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MANKIND are creatures of sentiment and feeling, as well as of intelligence. Knowledge is chiefly interesting as it contributes to the development of feeling. The gratification which it affords, is one of the most powerful incentives to the acquisition of it; and is often an ample compensation for the expense and toil of acquisition.
This is particularly the case with that portion of human knowledge, which relates directly to the beautiful or sublime. Aside from the many other advantages which it affords, it is a source of immediate and abundant pleasure. It often fills us with inexpressible delight. Though it falls below the dignity and importance of the spiritual and religious, it rises far above the merely sensual. We contemplate the beautiful with a calm delight, but trace the sublime with impassioned and overpowering interest. When our susceptibility to impression from the sublime and wonderful is fully developed, it becomes a most commanding principle of action. It leads us to climb the cloud-capt mountain, and explore the untrodden wilds of the forest. The ocean may lie across our path, but it cannot effectually check our progress in quest of new objects of admiration. We
We gaze with intense delight on the varied and extended landscape, the majestic course of mighty rivers, the calm repose or resistless fury of the ocean and the storm.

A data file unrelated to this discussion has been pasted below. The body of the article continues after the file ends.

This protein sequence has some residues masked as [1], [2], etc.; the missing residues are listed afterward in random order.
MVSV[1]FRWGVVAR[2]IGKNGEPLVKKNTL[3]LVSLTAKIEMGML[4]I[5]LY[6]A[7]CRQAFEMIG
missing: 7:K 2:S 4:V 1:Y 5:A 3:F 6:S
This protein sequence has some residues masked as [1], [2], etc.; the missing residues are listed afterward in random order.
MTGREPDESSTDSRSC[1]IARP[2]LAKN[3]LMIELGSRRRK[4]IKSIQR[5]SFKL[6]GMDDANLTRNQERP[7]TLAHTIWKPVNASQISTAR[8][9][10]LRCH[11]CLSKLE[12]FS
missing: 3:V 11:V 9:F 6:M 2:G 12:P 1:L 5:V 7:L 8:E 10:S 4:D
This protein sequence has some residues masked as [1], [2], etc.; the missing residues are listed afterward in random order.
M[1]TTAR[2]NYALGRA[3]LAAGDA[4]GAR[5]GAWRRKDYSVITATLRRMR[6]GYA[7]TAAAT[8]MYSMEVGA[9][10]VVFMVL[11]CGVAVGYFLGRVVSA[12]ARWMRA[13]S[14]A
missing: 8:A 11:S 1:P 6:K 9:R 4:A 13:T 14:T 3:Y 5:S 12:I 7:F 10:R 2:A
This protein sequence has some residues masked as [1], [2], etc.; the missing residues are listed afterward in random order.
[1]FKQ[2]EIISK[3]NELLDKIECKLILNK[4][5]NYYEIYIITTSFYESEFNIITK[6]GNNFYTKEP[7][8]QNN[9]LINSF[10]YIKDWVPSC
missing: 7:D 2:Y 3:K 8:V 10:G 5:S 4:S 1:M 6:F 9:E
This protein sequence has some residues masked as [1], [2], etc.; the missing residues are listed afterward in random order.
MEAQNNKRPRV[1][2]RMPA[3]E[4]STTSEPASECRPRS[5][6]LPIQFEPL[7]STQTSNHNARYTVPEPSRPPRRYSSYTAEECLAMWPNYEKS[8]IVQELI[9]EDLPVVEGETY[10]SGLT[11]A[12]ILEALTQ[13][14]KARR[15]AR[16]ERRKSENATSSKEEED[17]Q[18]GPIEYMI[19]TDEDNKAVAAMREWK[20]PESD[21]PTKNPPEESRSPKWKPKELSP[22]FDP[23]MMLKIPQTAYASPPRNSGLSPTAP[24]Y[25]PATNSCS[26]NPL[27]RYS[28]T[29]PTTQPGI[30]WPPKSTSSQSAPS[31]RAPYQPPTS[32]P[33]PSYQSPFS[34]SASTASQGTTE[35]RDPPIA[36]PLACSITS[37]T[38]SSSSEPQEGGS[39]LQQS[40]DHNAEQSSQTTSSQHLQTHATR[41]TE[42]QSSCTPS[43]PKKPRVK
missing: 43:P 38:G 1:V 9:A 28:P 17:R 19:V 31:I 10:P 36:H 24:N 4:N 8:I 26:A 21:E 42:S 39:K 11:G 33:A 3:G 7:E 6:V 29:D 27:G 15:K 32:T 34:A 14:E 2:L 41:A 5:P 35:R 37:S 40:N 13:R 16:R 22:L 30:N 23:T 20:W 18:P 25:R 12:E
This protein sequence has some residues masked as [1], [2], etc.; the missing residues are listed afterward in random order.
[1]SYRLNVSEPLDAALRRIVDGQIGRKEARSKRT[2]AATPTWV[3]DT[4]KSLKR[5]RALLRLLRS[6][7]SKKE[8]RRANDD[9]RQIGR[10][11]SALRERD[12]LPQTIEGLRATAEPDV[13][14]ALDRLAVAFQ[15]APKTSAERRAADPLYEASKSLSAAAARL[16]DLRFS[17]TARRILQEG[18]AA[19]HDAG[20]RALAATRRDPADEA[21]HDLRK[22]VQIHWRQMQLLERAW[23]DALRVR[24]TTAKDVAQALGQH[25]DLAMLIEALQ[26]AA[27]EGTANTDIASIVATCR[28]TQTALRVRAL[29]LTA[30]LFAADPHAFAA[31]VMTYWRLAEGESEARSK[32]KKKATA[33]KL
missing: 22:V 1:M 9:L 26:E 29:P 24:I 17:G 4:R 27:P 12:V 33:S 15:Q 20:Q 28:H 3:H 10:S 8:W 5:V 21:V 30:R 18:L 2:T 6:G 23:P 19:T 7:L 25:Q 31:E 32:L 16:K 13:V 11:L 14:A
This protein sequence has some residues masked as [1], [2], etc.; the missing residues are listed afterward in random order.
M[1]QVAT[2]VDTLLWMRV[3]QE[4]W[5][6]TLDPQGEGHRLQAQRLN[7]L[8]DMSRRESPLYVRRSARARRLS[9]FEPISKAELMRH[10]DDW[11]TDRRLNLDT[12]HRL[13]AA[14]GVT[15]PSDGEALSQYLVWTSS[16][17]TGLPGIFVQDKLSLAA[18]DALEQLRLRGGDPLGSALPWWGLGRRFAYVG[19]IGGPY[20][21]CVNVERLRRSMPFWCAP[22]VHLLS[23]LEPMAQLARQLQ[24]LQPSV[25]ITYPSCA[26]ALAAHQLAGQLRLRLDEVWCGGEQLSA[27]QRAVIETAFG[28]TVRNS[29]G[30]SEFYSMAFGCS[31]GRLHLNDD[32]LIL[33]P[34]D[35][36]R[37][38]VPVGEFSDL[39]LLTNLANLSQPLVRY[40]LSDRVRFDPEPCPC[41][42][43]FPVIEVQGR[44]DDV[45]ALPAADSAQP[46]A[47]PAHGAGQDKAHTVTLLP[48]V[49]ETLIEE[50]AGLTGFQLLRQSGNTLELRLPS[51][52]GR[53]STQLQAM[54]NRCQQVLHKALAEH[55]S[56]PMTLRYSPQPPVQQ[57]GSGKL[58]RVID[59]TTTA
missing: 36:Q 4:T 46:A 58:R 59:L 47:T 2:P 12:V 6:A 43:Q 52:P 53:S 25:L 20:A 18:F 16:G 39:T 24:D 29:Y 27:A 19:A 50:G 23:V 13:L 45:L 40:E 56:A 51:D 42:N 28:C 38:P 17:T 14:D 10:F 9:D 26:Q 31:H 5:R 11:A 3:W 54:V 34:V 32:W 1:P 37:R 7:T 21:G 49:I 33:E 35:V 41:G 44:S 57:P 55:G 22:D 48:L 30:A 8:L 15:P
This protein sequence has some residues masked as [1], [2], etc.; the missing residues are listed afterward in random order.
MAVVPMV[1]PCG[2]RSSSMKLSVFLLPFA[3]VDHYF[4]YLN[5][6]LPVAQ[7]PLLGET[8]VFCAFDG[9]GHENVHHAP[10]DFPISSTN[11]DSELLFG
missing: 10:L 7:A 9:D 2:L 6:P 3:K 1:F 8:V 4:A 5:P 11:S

Leaving the natural world, we find in the records of history the elements of a still higher interest, and the objects of more permanent and commanding passions, than even the proud sublimities of nature can produce. Amid the excitement of heroic fortitude, unconquerable energy, and bold and perilous adventure, accompanied with all the enchantment of diversified and overwhelming emotion, and the endless variety of good and ill which distinguish the more tragic scenes of life, we rise above ourselves and become conscious of capabilities of feeling and action which slept unexercised before, but which when once awakened are for ever wakeful.
Such is the interest which many of the following narratives are adapted to excite. They embrace some of the most sublime and affecting developments of history. The selection of them was made not from the extravagant and distorted caricatures of fiction, but from the authentic and well attested records of sober reality. As such, these narratives have been to the author an object of intense and lively interest, and it is confidently believed that a discern. ing public will find them worthy of its extended patronage and general approbation.
CONTENTS TO VOL. I